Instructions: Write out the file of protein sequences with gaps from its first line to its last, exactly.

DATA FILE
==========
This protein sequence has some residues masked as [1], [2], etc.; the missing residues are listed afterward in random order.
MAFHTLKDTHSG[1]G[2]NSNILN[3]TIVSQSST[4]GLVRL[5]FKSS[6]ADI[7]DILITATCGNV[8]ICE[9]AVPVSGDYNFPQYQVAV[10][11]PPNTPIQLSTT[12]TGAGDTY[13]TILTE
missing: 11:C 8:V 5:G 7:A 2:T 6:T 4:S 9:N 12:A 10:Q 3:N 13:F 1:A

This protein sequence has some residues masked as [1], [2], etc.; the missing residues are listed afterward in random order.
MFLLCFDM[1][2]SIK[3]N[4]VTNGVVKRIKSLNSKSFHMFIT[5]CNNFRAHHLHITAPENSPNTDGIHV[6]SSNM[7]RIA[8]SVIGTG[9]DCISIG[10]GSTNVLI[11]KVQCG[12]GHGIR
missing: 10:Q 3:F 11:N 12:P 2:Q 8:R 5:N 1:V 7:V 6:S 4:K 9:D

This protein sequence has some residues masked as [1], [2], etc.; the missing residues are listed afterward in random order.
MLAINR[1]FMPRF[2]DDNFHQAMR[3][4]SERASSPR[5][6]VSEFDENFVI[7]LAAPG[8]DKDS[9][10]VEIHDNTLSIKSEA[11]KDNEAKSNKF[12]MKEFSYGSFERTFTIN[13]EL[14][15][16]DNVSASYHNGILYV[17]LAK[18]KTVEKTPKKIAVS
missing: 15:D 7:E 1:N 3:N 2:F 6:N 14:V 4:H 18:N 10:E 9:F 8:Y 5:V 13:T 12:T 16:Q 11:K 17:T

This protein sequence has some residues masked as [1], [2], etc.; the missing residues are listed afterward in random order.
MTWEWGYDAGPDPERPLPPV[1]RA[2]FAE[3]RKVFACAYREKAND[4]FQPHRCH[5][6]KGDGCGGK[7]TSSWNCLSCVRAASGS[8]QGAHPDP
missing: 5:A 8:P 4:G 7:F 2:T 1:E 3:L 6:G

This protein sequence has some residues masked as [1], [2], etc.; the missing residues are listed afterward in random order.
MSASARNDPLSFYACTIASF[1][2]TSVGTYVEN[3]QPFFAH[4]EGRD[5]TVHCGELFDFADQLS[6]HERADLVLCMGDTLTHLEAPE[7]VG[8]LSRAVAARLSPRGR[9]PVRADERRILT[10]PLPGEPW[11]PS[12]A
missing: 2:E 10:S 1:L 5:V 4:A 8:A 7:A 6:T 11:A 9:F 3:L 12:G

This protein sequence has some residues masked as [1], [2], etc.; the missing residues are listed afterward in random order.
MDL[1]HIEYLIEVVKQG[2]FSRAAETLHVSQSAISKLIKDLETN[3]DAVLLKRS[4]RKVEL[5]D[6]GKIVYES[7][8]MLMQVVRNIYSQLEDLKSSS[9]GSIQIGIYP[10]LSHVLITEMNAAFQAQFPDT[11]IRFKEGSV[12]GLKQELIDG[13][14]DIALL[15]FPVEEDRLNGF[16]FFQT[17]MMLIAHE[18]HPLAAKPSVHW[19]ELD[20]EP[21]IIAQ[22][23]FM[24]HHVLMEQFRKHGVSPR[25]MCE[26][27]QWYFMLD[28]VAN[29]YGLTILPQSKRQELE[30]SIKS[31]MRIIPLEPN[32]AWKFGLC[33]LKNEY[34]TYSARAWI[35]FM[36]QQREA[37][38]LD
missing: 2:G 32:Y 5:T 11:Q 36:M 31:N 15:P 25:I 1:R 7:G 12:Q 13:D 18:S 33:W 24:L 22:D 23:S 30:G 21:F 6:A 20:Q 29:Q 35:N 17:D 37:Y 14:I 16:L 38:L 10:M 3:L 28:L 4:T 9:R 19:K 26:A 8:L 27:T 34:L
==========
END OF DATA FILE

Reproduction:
This protein sequence has some residues masked as [1], [2], etc.; the missing residues are listed afterward in random order.
MAFHTLKDTHSG[1]G[2]NSNILN[3]TIVSQSST[4]GLVRL[5]FKSS[6]ADI[7]DILITATCGNV[8]ICE[9]AVPVSGDYNFPQYQVAV[10][11]PPNTPIQLSTT[12]TGAGDTY[13]TILTE
missing: 11:C 8:V 5:G 7:A 2:T 6:T 4:S 9:N 12:A 10:Q 3:N 13:F 1:A

This protein sequence has some residues masked as [1], [2], etc.; the missing residues are listed afterward in random order.
MFLLCFDM[1][2]SIK[3]N[4]VTNGVVKRIKSLNSKSFHMFIT[5]CNNFRAHHLHITAPENSPNTDGIHV[6]SSNM[7]RIA[8]SVIGTG[9]DCISIG[10]GSTNVLI[11]KVQCG[12]GHGIR
missing: 10:Q 3:F 11:N 12:P 2:Q 8:R 5:N 1:V 7:V 6:S 4:K 9:D

This protein sequence has some residues masked as [1], [2], etc.; the missing residues are listed afterward in random order.
MLAINR[1]FMPRF[2]DDNFHQAMR[3][4]SERASSPR[5][6]VSEFDENFVI[7]LAAPG[8]DKDS[9][10]VEIHDNTLSIKSEA[11]KDNEAKSNKF[12]MKEFSYGSFERTFTIN[13]EL[14][15][16]DNVSASYHNGILYV[17]LAK[18]KTVEKTPKKIAVS
missing: 15:D 7:E 1:N 3:N 2:F 6:N 14:V 4:H 18:N 10:E 9:F 8:Y 5:V 13:T 12:T 16:Q 11:K 17:T

This protein sequence has some residues masked as [1], [2], etc.; the missing residues are listed afterward in random order.
MTWEWGYDAGPDPERPLPPV[1]RA[2]FAE[3]RKVFACAYREKAND[4]FQPHRCH[5][6]KGDGCGGK[7]TSSWNCLSCVRAASGS[8]QGAHPDP
missing: 5:A 8:P 4:G 7:F 2:T 1:E 3:L 6:G

This protein sequence has some residues masked as [1], [2], etc.; the missing residues are listed afterward in random order.
MSASARNDPLSFYACTIASF[1][2]TSVGTYVEN[3]QPFFAH[4]EGRD[5]TVHCGELFDFADQLS[6]HERADLVLCMGDTLTHLEAPE[7]VG[8]LSRAVAARLSPRGR[9]PVRADERRILT[10]PLPGEPW[11]PS[12]A
missing: 2:E 10:S 1:L 5:V 4:A 8:A 7:A 6:T 11:A 9:F 3:L 12:G

This protein sequence has some residues masked as [1], [2], etc.; the missing residues are listed afterward in random order.
MDL[1]HIEYLIEVVKQG[2]FSRAAETLHVSQSAISKLIKDLETN[3]DAVLLKRS[4]RKVEL[5]D[6]GKIVYES[7][8]MLMQVVRNIYSQLEDLKSSS[9]GSIQIGIYP[10]LSHVLITEMNAAFQAQFPDT[11]IRFKEGSV[12]GLKQELIDG[13][14]DIALL[15]FPVEEDRLNGF[16]FFQT[17]MMLIAHE[18]HPLAAKPSVHW[19]ELD[20]EP[21]IIAQ[22][23]FM[24]HHVLMEQFRKHGVSPR[25]MCE[26][27]QWYFMLD[28]VAN[29]YGLTILPQSKRQELE[30]SIKS[31]MRIIPLEPN[32]AWKFGLC[33]LKNEY[34]TYSARAWI[35]FM[36]QQREA[37][38]LD
missing: 2:G 32:Y 5:T 11:Q 36:M 31:N 15:P 25:I 1:R 7:G 12:Q 13:D 18:S 33:W 24:L 22:D 23:S 30:G 21:F 6:A 20:Q 29:Q 35:N 17:D 37:Y 14:I 16:L 38:L 10:M 3:L 28:L 4:T 9:R 19:K 26:A 8:L 27:T 34:L